Join Chris Orwig for an in-depth discussion in this video Correcting color pt. 2: Using curves , part of Photoshop CS4 for Photographers: Desktop Printing Techniques.
Now that we have defined our black point and our white point, we are ready to color correct this photo. So here is what we are going to do. Let me go ahead and click on the icon to open up the Curves adjustment. Now, here you can see we have three eyedroppers. Now, these three eyedroppers work pretty well. If I go ahead and hover over one of these eyedroppers, we are going to see a little bit of a Help menu here, which says Sample in image to set the gray point. Now, we can use this Midtone eyedropper in order to color correct our photos. So I'll go ahead and select that eyedropper. Then I'm going to hover over the image and I'm just going to look to click on something that I think should be neutral. I'll go ahead and click on the shirt there.
Now when I do that, it removes the colorcast in a pretty good way. Well, let's undo that. Command+Z on a Mac, Ctrl+Z on a PC. Well, what if I click on the cheek? When I do that I then have quite a bit of a problem. I have more of a color problem than I had before. So when you are using these eyedroppers, one of the things to keep in mind is that we are looking to click on something that should be neutral. Let's go ahead and undo that. Now, we are not always going to use our Midtone eyedropper. Sometimes we will. But what I want to do now is actually go into my White and my Black Point eyedroppers. So I'll go ahead and double click on my Black eyedropper. This will open up the Color Picker window, except this one has a little bit different, and here is how it's different. At the top it says Select target shadow color. It's giving me a little bit of a help here saying, hey, use this dialog in order to select the color for your deepest shadow.
In my case, I'm going to give that a percentage point right here at the Brightness value. We have a Hue and Saturation of 0 and 0. The Brightness for our Black is going to be 5%. Now, this is a default number. Black is at 5% and then our White will be at 95%. Later in this training, we are going to look how we can create a more specific percentage point for this in order to create more accurate detail in our shadows and our highlights, but for now we are going to start off with this default number. So go ahead and click OK to choose that number. Do I want to set that as a default? Yeah, sure. I'll then go with the Black eyedropper and I'll click on this dark shadow area.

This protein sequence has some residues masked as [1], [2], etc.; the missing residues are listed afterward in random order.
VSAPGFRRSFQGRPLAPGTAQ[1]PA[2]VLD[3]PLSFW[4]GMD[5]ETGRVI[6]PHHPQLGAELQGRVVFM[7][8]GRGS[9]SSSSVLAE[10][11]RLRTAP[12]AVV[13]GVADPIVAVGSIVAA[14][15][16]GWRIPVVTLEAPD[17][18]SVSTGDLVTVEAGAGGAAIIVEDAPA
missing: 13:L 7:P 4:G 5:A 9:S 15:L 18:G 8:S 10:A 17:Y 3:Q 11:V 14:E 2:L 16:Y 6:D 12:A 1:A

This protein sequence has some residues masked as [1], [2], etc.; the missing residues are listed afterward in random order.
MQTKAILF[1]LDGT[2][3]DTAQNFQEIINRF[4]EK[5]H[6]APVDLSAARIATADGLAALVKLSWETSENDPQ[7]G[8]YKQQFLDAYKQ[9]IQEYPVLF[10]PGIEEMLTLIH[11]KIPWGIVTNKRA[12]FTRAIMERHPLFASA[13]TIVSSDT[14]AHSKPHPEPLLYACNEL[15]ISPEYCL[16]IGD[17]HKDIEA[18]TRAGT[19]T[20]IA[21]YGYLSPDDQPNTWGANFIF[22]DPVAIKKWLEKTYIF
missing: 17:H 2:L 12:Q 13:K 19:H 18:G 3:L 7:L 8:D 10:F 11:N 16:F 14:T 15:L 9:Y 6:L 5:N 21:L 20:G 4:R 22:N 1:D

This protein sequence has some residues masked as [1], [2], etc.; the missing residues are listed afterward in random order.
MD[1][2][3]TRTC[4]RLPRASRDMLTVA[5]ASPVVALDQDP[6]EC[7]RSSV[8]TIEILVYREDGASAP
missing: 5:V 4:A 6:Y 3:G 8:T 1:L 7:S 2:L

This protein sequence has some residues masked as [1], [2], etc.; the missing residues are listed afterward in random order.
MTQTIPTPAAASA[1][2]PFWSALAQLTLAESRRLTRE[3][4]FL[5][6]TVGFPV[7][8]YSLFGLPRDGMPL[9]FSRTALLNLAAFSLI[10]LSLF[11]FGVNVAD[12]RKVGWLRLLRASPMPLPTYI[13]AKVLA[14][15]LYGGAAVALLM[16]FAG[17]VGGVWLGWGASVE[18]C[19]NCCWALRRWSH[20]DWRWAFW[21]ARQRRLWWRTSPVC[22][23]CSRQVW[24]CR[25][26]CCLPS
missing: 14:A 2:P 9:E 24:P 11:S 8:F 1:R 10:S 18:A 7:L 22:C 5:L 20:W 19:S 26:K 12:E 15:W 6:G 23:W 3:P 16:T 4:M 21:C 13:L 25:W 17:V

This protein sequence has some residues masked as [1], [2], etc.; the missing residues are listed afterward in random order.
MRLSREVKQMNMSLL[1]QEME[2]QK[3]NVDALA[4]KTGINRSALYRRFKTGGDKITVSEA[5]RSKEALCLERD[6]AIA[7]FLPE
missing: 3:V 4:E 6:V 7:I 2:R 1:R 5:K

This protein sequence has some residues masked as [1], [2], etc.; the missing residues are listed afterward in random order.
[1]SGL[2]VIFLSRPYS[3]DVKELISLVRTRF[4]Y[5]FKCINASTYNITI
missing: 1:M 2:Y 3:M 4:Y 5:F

Now when I do that, I'm going to see that all of a sudden my image is lifted up a little bit and in addition, there is a little bit of an effect on the color. Okay. Well, next, I'll double click on the White eyedropper. Now, my Brightness value for the White is going to be 95%. I'll go ahead and click OK. I want to set that as my target color as well. I am going to go over here to this button, and this is going to be a little bit tricky, because this button is reflective. Now did that click work for me? No, not at all. So I'll zoom in on the button. Command+ Plus on the Mac, Ctrl+Plus on a PC. Now, I don't want to select one of the deep areas, but I want to select one of the areas that's a little bit of a bit bright white. So I have gone and selected that.
Okay, let's zoom out, Command+Minus on a Mac, Ctrl+Minus on a PC, and look at our before and after. Here is before and then after. So now we have more detail in those shadows. We have also color corrected this photograph. Now, we can of course go back to that Midtone eyedropper and click on the image as well to remove any further color shift that we are seeing. So one of the things that you are discovering here is that you can use these eyedroppers in unison with each other in order to color correct our photos. Let's check our numbers. Well, go ahead and open up the Info palette and here you can see our two points. Here is the before. We had no detail in these shadows at all, now we have quite a bit of detail. That's going to print just fine.
Now, with our highlights, we have pretty high numbers, yet we are seeing quite a bit of a blue shift. There is a bit more of a blue shift that was recognizable there. Now the after, these numbers are much, much closer. Now, there is still a little bit of blue in that, but that's most likely due to the fact that there is a little bit of a reflective nature on that particular button. Let's go ahead and set one more point. How about on the shirt? We will grab the Eyedropper tool by pressing the I key, if you don't have it already, and then we will hold down the Shift key and we will click on the shirt. And there we have yet one more point. In order to have neutral color these three points need to be pretty similar.
I can also hold down the Shift key and click and drag this around and open up the Eyedropper again and we can see what another point looks like. Again, we are pretty close in our numbers. There still is a little bit of a blue shift here. So let's look at our before and after. Here is before, and let's also open up the Info palette so it stays; I'll drag it out for a moment, and then here is our after. Again, we can see how those numbers are changing. What's happening here is that these numbers are much closer together. Now, the closer together these numbers are, the more accurate or neutral the color is, because if we have equal amounts of red, green, and blue, then we have neutral color.
- Implementing a color-managed workflow
- Creating color-correct prints
- Advanced image sharpening techniques
- Using typography with promo materials
- Working with print layouts and montages
- Considering paper and printer choices
- Soft-proofing to ensure stunning results
- Optimizing the print workflow
- Converting to CMYK and going to press